May 21, 2004

How Can We Be Persons if There is No Self?

I received an interesting question in response to my "Better Living Through Transhumanism" article that was recently re-published in The Humanist:
Your article "Better Living through Transhumanism" page 8 right column includes "..and its denial..or the self" Paragrapg 2 of the same column ends with "..subscribe to person-hood ethics." I do not follow how an individual can deny the self yet have person-hood ethics. Please explain.

A fair question. Broadly speaking, the issue of self is a problem for the cognitive sciences and the philosophy of mind, while personhood ethics is a social consideration for moral and legal theory.

To say that there is no self is to suggest that there is no definable, immutable or linearly persistent aspect to cognition that would give rise to the phenomenon of a fixed self that exists over time. Most people who believe in a fixed self have really just substituted vitalism in favour of a supposed functional cognitive equivalent. The idea of a self is also a rather potent illusion (see Paul Bloom's recent article, "Natural Born Dualists."

To further prove the point, if you had no capacity for memory, you would still experience the world but without any capacity for self-identity; the self is in many respects the accumulations of past experiences that can be recalled into a coherent narrative. Also, brain damage, drugs, and hormonal influences constantly alter brain-state and literally change who we are. Similarly, I am not the same person I was 10 years ago; I may share that person's body and experiences, but the way I look at the world now is profoundly different than it was back then.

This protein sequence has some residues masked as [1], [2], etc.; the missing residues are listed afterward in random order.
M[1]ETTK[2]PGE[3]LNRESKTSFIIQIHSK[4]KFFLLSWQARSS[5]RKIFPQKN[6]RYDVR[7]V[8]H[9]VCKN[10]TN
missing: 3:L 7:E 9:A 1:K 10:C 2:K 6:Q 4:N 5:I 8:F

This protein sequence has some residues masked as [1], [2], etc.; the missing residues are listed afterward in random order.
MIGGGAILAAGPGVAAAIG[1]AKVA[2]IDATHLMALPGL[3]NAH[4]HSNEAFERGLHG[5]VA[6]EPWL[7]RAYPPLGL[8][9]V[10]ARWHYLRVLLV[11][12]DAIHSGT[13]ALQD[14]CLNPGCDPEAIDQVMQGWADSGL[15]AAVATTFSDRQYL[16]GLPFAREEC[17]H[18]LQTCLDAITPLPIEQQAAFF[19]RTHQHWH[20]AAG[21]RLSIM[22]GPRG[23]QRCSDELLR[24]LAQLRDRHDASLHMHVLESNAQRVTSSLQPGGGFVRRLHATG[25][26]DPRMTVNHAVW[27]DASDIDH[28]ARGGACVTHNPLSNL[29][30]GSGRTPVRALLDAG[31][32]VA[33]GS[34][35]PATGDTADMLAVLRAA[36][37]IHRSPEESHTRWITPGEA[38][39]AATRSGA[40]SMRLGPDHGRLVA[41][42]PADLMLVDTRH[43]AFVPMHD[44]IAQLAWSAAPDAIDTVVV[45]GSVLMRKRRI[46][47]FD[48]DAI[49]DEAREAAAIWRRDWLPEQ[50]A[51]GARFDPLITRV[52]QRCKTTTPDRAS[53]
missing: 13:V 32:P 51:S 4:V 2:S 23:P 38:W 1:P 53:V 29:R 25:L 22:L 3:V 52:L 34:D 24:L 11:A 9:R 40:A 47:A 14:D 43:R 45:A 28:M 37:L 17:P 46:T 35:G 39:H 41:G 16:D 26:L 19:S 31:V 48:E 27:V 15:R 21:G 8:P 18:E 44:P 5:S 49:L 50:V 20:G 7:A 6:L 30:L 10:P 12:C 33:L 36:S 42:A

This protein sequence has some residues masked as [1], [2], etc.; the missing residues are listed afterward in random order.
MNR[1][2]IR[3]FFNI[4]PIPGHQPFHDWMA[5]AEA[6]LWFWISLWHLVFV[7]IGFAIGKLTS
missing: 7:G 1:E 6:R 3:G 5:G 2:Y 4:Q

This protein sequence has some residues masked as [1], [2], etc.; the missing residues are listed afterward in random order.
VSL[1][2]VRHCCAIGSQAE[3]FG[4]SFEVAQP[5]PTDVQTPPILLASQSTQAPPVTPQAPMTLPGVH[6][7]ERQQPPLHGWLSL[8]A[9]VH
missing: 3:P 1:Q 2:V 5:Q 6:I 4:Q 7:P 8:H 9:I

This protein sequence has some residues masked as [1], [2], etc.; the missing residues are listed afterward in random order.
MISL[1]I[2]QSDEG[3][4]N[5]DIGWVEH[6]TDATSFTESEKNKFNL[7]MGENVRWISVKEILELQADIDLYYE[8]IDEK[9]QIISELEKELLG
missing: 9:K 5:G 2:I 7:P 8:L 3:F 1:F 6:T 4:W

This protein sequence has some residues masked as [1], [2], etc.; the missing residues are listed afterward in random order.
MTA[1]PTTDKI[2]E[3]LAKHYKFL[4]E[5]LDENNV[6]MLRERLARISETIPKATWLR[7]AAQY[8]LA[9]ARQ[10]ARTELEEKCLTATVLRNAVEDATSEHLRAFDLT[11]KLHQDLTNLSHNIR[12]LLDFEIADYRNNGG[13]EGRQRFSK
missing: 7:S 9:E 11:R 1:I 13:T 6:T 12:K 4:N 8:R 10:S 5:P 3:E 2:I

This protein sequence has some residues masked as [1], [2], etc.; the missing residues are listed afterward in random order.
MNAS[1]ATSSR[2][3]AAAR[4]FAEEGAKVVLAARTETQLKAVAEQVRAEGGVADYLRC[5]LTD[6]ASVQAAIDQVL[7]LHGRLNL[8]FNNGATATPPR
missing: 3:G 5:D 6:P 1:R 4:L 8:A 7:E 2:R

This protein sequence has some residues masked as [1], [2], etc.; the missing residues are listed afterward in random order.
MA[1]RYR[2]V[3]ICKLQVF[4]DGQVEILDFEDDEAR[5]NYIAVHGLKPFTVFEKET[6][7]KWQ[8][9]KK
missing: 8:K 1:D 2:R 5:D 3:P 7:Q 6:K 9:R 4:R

That being said, because we function in this world as discreet conscious agents who persist and act over time, we need to be considered persons (or in other words, agents deserving of moral consideration). Moreover, because we have the capacity for a spectrum of emotions and sufferings of varying sorts, and because we deserve the right to work towards goals and pursue happiness, we should expect legal protections.

So, the fact that the self does not exist in any tangible form doesn't really change our status as persons so long as we exhibit the characteristics of a person, which primarily includes a minimum threshold of intelligence, sentience and the capactity for formulate plans and intentions over time.


Anonymous said...

Excellent question, and excellent explanation.

the absurd said...

i am in much agreament about the idea that there is no self.

However, how do you explain your "should's" and "deserve's"? it seems to me that hume was rite when he said there is no logical justification for "should" or "ought to."

This seems to me to be the case even while accepting that there is a self. And when there isn't a self... than there is no agent that can choose one way or another and thus can not even remotely be held acountable. With no self there is no agent, let alone a "free agent" that can make choices, thus everything is determined in the strongest sense, and responsibility goes out the window.

i'm interested to read your response =)

Anonymous said...

Don't attempt to sum up Buddhism in a three-paragraph spree of verbal masturbation.

Zen/Nirvana cannot be fathomed by people in this day and age. Buddhism is simply a beautiful practice. That's all it is. Leave it alone. If you're in the mood for questioning, Christianity sure has a lot of loopholes and loose parts to it.